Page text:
Clear message Featured

7:00pm EDT December 26, 2008

For David Adelman, the hardest part of growing his company has been realizing that he can’t do everything on his own.

As president and CEO of Campus Apartments, a national developer, owner and manager of student housing, Adelman has had to learn how to delegate duties to a growing number of employees as the company has grown from about 30 employees six years ago to 470 today.

Whether it’s growing his own employees to move up through the ranks or making sure new hires are a good fit, Adelman has worked to create a message of consistency across the company’s offices in 18 states.

Smart Business spoke with Adelman about how to deliver a clear message to your employees, even as their numbers grow.

Find ways to convey a consistent message to employees. You have to remember where you come from and really look in the mirror and say, ‘What kind of message do I want to put out there with my customers and my employees?’ Really make sure of your brand.

Our brand is important. We want that brand to be consistent everywhere we go.

Once you’ve found great people, how do you make sure your vision and your message are delivered?

As we grew bigger and bigger, we realized it was important to really make the people out in the field understand how we do things and create a consistent manner to which all of our operations are conducted.

The main way we do it is through training. We have annual meetings. We have really spent a lot of time developing our middle management, who go out into the field to deliver the message.

I do a monthly podcast to all of the members of the company to let them know what’s going on, what we’re working on, just to make them feel included. It’s really important that everybody feels connected to the homefront.

Surround yourself with good people.

There are two ways to find them. One is to grow them at home. Take somebody and help them develop through the ranks.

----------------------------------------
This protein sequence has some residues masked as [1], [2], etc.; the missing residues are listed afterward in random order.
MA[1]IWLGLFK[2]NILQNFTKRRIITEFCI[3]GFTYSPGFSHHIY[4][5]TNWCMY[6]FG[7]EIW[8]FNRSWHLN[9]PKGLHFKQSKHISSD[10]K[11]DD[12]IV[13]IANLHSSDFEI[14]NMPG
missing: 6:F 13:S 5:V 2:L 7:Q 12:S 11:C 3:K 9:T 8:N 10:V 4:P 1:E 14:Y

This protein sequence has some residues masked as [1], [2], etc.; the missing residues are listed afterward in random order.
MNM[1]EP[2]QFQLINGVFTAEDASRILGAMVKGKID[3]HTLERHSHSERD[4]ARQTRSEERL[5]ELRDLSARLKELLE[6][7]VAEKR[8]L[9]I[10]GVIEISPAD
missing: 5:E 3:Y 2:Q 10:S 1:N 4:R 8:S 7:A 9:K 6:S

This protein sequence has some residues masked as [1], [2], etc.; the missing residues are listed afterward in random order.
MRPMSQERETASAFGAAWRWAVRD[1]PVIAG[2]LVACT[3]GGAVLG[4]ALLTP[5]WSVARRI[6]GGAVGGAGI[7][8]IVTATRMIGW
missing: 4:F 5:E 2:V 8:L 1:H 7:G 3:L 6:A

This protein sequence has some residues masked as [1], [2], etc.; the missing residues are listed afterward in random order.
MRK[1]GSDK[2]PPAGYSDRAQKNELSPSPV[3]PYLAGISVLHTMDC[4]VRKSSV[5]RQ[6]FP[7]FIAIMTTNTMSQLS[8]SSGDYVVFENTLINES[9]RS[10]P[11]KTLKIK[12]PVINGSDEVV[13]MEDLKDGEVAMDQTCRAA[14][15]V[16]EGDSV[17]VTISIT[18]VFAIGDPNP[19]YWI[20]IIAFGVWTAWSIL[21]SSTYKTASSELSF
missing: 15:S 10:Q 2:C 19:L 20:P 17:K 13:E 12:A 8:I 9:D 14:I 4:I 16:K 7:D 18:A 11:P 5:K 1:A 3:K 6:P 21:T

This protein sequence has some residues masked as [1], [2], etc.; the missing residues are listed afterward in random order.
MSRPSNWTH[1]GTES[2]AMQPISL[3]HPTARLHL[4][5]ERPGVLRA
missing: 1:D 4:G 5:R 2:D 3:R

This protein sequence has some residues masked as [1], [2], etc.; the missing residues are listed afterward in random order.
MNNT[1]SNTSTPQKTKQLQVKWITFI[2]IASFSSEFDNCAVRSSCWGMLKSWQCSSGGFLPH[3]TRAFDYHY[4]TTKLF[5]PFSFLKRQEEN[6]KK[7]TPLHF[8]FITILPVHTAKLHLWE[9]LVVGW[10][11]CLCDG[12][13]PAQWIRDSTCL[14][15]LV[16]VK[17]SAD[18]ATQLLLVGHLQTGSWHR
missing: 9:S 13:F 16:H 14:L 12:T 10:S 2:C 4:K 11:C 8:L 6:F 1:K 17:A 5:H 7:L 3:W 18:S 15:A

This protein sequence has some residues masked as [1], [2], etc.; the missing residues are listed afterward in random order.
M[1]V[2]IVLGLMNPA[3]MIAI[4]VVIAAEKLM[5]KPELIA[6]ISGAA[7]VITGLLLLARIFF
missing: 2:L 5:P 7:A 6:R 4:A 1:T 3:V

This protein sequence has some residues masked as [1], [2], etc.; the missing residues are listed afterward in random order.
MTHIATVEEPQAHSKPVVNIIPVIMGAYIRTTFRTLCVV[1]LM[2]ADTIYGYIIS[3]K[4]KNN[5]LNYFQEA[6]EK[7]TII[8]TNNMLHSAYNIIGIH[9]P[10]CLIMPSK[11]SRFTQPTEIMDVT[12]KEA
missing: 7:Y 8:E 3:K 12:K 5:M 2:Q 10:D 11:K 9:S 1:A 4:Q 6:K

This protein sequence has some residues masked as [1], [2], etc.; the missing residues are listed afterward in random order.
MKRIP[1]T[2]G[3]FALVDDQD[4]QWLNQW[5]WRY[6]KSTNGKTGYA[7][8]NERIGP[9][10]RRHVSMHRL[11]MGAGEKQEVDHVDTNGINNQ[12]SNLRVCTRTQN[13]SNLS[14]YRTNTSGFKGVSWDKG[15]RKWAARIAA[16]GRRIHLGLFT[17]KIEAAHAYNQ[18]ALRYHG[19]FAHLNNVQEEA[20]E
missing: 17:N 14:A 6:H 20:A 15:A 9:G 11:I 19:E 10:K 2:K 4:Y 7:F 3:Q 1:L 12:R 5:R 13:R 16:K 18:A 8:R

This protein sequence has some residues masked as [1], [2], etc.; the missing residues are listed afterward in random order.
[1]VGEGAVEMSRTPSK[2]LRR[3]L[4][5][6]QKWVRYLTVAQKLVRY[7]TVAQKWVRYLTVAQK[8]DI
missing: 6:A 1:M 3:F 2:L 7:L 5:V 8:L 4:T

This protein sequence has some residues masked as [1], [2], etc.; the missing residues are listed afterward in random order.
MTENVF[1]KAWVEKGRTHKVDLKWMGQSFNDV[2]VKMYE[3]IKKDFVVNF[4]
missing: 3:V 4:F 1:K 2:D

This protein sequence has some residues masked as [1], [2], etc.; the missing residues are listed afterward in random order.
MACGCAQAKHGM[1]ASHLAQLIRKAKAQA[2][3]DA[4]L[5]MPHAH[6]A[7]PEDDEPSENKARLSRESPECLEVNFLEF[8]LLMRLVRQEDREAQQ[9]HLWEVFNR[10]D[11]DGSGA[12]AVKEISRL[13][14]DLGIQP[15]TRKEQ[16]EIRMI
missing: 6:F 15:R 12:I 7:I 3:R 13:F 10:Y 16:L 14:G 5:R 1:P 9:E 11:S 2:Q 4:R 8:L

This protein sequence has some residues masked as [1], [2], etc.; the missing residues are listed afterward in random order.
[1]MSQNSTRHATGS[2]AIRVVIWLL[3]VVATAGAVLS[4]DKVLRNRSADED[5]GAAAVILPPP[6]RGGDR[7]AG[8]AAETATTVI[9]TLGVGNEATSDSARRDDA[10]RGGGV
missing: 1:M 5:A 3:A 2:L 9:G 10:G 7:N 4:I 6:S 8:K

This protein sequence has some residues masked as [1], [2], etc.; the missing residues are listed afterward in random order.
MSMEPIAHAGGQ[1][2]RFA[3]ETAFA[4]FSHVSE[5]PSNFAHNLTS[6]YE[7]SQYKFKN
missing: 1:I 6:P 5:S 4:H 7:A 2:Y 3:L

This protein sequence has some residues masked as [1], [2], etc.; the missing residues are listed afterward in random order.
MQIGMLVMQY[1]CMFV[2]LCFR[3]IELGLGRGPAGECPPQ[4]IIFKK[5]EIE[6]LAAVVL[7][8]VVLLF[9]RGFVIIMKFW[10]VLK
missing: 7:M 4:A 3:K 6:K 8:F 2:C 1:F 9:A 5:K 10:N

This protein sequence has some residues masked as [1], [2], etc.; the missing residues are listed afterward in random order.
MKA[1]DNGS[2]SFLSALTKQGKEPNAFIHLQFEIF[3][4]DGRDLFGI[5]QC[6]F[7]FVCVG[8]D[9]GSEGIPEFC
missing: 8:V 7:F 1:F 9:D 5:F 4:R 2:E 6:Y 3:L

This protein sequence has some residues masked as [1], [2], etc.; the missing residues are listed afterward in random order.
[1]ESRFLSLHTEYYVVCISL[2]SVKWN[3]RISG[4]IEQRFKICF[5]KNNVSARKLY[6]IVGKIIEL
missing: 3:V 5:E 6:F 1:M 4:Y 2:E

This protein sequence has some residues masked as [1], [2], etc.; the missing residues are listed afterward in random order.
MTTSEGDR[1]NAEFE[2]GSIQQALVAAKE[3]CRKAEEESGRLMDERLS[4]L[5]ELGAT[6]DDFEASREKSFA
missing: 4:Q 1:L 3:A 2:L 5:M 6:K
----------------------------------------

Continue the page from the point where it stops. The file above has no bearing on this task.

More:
Growing employees really starts with training and giving them the ability to spend time with you to understand how they can be better. This may include sending them to conferences or back to school.

Another is just really understanding when you’re recruiting what you’re looking for.

Interviewing is about asking questions that place them in a situation and understanding how they would respond.

Beyond being able to identify somebody’s technical skills, I try to really understand what kind of person they are and where their heart is and what their attitude is.

Somebody who has a good attitude and is a good worker, you can teach the rest. But you can’t teach somebody in attitude.

Trust your decision-making instincts and learn from mistakes. When it comes to making decisions — whether it’s, ‘Should I do this deal; should I not do this deal?’ — learn that when you grow your business, you want to grow it smart.

Don’t grow for the sake of growth. Do it because it’s the smart thing to do.

It is much easier to take a challenge, make the decision, move forward. Hopefully, you’re right more than you’re wrong. If you’re wrong, don’t make the same decision again, and admit that you’re wrong.

For good or for bad, I’m one of those people who makes a decision and I don’t look back.

For me, I don’t mind being wrong. (Although,) I don’t want to be wrong twice about the same thing.

Employees are advised to do the same. We want to motivate everyone to make decisions. ...

There are some companies out there, where people are afraid to make a decision because they’re worried about the risk associated with that.

That is not the atmosphere we have. Most important, I’ve created a culture where if things don’t work, people feel confident to come to me and say, ‘We were wrong. We made a mistake.’

Try to create an atmosphere where when somebody is wrong, they own up to it and work toward fixing it.

Set goals for growth. For the goals, I would break them into three parts. What is the short-term goal — maybe it’s hitting your budget or doing a certain amount of acquisitions — also medium- and long-term goals.

While we can keep people focused on what they need to do on a daily basis, we also can think ahead a year from now and five years from now to how the business should look. It continues to keep us challenged on growing the business.

Create structure. As you get bigger, your business becomes more complex.

The more employees you have from an operation standpoint, ask, ‘How do you make sure they’re working effectively and they’re trained well? How do you create a structure where the financial information flows seamlessly?

I try to create an environment where people are not bogged down by bureaucracy.

We rely on the people in the field to tell us when things aren’t working properly, and we have ways for employees to make suggestions that we take to heart.

HOW TO REACH: Campus Apartments, (215) 243-7000 or